My Story with Endometriosis

The chips are laid out, the cans of pop are open. Ashlee is scrolling on the tv to find something that jumps out at her. We will be settling in for hours; just as we like it. I love these weekends, and my 15 year old anxious self needs these weekends. But this particular weekend I’m on my period and I’m constantly squirming because I’m fearful of my pad shifting in the wrong direction. I know Ashlee won’t care if I leak through my pants but I care. I don’t want that today. Do I dare put in a tampon just to be done with the shifting, knowing it’s gonna hurt? No, it’s not worth it. I’ll change my pad in an hour anyways and see what the status is. Until then I will just make sure this blanket is heavy enough to push down on my cramps for the next few hours. Thankfully Ashlee has a heating pad for me and all the PMS’ing treats I could ask for.

Those were the blissful moments of my exhausting periods. But struggling through intense period pain and heavy bleeding often meant lack of focus in school, missing a few days from work, making excuses not to go anywhere or do anything because I was crippled in the fetal position. My periods were also sporadic: a few days on, stop, 11 days on again. I was barely managing. Being 15 was challenging at the best of times but I didn’t need this. One day during class, I went to the bathroom to change my pad. I was changing them every 20 minutes and I knew my teacher was on to me. I sat there, waiting for it all to just stop. But I eventually got up, walked back to class, and fainted. Mom came to get me from school and took me to the hospital. I didn’t know what they would be able to do for me, but I trusted mom would be my voice as she always is when I’m low (even to this day). I was given some fluids to bring me back to life along with pain meds. And while I waited for a doctor to come see me, the nurse by my side said “I bet labor will be a breeze for you”. As I was swiftly carted away for more tests, the doctor uttered the word ‘endometriosis’.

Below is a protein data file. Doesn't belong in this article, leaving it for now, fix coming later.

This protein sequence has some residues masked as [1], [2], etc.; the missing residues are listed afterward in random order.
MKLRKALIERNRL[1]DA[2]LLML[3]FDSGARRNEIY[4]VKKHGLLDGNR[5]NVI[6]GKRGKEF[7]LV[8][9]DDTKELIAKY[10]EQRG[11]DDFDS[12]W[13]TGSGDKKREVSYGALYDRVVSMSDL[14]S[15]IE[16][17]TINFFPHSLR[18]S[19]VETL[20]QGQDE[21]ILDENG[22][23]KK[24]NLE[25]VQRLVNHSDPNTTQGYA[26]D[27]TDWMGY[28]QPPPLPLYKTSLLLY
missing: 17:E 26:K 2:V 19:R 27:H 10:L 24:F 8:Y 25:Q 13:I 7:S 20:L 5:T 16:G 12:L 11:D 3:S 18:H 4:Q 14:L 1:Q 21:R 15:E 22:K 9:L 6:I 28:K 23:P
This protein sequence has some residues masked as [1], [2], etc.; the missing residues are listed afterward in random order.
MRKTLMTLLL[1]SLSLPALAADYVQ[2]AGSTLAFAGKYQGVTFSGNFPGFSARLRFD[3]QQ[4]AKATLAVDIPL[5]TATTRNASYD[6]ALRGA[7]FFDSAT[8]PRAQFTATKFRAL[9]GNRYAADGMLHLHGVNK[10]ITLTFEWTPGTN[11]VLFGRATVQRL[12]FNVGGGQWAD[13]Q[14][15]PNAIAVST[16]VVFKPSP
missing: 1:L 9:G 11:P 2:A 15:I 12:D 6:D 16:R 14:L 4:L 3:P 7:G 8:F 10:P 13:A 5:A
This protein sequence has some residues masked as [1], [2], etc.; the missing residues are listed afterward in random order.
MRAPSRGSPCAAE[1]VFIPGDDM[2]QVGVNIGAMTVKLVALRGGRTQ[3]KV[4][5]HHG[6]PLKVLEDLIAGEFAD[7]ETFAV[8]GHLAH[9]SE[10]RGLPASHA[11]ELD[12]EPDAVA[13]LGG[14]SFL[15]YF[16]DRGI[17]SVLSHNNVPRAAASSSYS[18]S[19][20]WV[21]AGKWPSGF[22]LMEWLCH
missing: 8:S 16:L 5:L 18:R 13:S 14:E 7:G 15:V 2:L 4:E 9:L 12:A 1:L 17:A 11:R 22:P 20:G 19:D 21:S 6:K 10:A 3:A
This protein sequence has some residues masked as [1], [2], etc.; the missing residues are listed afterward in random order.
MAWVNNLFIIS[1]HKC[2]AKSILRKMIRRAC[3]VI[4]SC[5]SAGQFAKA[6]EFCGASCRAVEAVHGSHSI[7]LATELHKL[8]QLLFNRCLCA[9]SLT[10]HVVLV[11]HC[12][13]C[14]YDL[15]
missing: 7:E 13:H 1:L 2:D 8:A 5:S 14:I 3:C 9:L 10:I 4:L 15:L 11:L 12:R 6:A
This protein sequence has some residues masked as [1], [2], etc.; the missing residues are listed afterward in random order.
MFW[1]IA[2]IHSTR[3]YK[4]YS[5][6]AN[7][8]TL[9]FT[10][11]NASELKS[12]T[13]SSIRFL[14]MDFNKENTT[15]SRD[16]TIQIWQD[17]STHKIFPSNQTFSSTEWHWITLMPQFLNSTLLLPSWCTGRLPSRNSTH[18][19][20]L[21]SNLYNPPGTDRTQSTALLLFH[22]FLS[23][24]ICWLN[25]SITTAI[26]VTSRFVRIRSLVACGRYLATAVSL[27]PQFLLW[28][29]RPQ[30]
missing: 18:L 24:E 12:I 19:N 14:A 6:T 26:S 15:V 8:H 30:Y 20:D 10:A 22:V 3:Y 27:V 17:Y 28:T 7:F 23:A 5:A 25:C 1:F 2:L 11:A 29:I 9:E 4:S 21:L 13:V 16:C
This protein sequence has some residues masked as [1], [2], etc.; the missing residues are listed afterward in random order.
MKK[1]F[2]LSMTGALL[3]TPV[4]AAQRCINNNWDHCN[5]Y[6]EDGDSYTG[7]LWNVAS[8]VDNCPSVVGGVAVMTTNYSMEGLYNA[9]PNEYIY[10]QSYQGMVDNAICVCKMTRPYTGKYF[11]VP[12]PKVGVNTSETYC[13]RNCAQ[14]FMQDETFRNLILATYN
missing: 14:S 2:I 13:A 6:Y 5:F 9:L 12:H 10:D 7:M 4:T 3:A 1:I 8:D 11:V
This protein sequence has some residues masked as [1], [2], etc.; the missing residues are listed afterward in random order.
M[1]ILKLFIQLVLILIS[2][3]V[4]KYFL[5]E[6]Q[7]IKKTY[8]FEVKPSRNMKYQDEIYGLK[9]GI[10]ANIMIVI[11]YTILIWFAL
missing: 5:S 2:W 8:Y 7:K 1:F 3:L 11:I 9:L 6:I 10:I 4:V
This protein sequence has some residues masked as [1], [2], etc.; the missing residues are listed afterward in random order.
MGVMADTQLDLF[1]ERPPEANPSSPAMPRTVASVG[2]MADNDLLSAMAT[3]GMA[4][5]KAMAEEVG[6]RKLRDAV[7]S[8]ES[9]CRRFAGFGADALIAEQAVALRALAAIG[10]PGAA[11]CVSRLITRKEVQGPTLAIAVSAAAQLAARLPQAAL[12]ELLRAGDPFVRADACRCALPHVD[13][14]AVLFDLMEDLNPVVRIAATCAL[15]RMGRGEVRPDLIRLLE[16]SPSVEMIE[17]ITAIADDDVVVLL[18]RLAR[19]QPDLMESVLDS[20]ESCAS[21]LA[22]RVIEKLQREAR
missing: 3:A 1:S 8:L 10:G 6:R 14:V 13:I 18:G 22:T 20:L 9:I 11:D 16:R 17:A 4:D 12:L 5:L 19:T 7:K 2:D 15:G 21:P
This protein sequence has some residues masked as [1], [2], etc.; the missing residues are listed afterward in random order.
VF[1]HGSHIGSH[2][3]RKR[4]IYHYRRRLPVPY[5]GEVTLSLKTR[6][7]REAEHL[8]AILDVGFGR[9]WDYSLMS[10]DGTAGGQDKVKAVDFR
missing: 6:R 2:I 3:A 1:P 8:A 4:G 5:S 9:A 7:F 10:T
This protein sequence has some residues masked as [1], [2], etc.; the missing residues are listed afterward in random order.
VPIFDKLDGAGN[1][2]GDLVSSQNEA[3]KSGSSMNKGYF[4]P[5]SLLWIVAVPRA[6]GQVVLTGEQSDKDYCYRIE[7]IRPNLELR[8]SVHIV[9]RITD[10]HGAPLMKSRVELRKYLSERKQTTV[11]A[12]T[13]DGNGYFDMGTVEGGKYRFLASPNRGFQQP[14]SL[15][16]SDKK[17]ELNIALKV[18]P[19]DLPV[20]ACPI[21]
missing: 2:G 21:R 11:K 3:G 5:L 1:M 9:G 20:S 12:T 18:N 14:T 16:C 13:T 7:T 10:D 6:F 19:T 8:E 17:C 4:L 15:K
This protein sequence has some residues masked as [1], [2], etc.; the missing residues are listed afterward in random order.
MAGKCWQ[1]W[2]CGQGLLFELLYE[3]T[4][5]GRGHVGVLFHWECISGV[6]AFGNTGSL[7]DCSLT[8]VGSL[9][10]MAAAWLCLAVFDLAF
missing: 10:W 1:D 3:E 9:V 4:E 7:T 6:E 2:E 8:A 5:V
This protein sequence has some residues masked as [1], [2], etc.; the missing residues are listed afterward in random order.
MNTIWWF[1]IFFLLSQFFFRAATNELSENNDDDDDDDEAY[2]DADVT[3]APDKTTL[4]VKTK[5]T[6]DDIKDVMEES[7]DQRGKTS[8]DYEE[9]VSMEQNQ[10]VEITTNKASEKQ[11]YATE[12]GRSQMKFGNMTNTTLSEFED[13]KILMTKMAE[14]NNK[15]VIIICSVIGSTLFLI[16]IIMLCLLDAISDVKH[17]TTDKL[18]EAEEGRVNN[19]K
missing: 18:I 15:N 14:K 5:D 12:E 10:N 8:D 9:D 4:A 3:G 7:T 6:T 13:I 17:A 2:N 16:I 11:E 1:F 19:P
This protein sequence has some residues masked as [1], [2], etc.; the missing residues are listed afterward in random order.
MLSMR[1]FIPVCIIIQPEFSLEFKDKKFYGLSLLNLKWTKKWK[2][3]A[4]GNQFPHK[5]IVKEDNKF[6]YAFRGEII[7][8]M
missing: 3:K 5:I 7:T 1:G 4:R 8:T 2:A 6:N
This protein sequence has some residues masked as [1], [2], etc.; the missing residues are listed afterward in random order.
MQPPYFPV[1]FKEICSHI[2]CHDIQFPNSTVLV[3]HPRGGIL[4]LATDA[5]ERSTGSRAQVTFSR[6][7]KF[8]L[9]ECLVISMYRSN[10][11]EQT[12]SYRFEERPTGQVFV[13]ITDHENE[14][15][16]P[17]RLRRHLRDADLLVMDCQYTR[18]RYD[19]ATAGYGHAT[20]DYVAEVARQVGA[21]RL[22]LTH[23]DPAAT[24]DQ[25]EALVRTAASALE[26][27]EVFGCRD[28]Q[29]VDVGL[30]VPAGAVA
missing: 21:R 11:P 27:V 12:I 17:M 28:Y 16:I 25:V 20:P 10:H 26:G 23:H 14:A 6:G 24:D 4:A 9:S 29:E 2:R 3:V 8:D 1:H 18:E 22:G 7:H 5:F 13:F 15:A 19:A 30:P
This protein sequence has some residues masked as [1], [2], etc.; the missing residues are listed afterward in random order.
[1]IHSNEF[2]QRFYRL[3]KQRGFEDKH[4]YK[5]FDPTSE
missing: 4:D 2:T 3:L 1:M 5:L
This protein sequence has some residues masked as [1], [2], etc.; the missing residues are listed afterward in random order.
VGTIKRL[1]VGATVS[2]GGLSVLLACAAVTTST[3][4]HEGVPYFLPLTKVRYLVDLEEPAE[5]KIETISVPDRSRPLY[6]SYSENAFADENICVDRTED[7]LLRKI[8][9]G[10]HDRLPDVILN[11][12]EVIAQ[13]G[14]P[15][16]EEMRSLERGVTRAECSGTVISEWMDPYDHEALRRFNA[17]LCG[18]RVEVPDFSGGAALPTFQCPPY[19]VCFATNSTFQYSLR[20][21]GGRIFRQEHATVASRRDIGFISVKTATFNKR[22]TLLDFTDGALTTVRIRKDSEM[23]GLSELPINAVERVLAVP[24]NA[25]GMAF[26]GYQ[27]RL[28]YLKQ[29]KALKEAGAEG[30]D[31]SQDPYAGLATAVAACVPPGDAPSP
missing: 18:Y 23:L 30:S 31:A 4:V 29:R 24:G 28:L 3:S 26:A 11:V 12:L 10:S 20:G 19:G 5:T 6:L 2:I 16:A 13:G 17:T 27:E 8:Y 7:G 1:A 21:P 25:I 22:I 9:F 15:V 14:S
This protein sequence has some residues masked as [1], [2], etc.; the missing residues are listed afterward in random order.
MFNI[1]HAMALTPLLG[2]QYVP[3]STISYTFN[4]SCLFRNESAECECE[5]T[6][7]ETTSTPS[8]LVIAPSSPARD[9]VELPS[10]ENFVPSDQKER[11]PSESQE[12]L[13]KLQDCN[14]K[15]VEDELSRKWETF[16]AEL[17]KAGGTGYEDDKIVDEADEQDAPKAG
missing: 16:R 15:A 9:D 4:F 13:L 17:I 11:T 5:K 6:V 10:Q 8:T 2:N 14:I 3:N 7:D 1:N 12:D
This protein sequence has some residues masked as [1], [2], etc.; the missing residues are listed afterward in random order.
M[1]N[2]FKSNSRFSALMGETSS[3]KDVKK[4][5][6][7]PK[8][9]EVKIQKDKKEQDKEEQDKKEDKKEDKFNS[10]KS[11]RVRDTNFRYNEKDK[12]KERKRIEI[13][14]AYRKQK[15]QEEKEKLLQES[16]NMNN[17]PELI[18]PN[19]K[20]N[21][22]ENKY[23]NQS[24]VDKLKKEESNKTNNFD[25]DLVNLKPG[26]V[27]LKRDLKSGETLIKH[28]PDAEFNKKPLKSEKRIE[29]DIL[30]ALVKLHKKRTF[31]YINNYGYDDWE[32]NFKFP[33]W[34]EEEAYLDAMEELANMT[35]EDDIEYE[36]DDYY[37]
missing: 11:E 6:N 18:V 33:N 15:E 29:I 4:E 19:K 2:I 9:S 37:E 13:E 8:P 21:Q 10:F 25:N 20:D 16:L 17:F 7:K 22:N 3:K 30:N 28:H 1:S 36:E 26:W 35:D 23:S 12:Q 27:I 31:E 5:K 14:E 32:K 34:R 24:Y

I was 15 at the time, and put on birth control to help with the pain and to regulate my cycle. 15 is not a good time to put a hormonally imbalanced child on birth control. I popped that first pill and continued to pop for another 12 years. And then I was suddenly 27 and wanting to have a child. I tried. I tried and I tried but we just could not get pregnant. At that point, about a year into the fertility journey, I spoke to my doctor. He assured me that after a few more months of failed pregnancies he could refer me to a fertility specialist. When I finally saw the specialist he did his routine tests, unblocked a tube with what he called ‘champagne’, and told me I had low egg count. But all of this together still did not add up to why I could not at least get pregnant. The next logical step was to explore endometriosis – the first time in 15 years I’d heard this word again – through surgery. At the age of 29 he was able to officially diagnose me with stage III endometriosis, and had ablated the lesions off my ovaries, bladder and colon. But ablation simply means shaving the disease down. I was given 3 months to conceive – which we did not – and then it all started growing back again.

For the next 6 years I dealt with menstrual pain that eventually turned into chronic pain. I was unable to do anything with success. I lived on my own at the time, after battling a divorce, and had moved across the country from Ottawa (to LA and then) to Vancouver. By the time I arrived in Vancouver the pain had ‘spread’ from my pelvic area to what felt like my ribs. A referral went into the BC Women’s Centre for Pelvic Pain and Endometriosis. It took a while to see a doctor there but I was eventually able to have a very thorough examination done and she requested I start with a progestin-only pill to see if it stopped some of the pain. More pills! And it didn’t work. I felt like I was unable to breath, constantly clutching my ribs. We agreed: Surgery. But this time she performed an excision surgery to remove the lesions from its root. This would hopefully get rid of the endometriosis or at least buy me several years. I woke up from that surgery and she told me she removed endometriosis from my ovary – with an ovarian suspension – my bladder, colon, and yes, my diaphragm. The recovery was intense, and after about a week she had to remove a string that was keeping my left ovary suspended in the air. And it bought me time. It bought me… a few months. And then something turned again. The periods were excruciating. The pain was intense. What happened? Surely one of the best surgeons in the world would perform a perfect surgery to remove my endometriosis. But that’s the thing with endometriosis. It is invisible as we say in the community.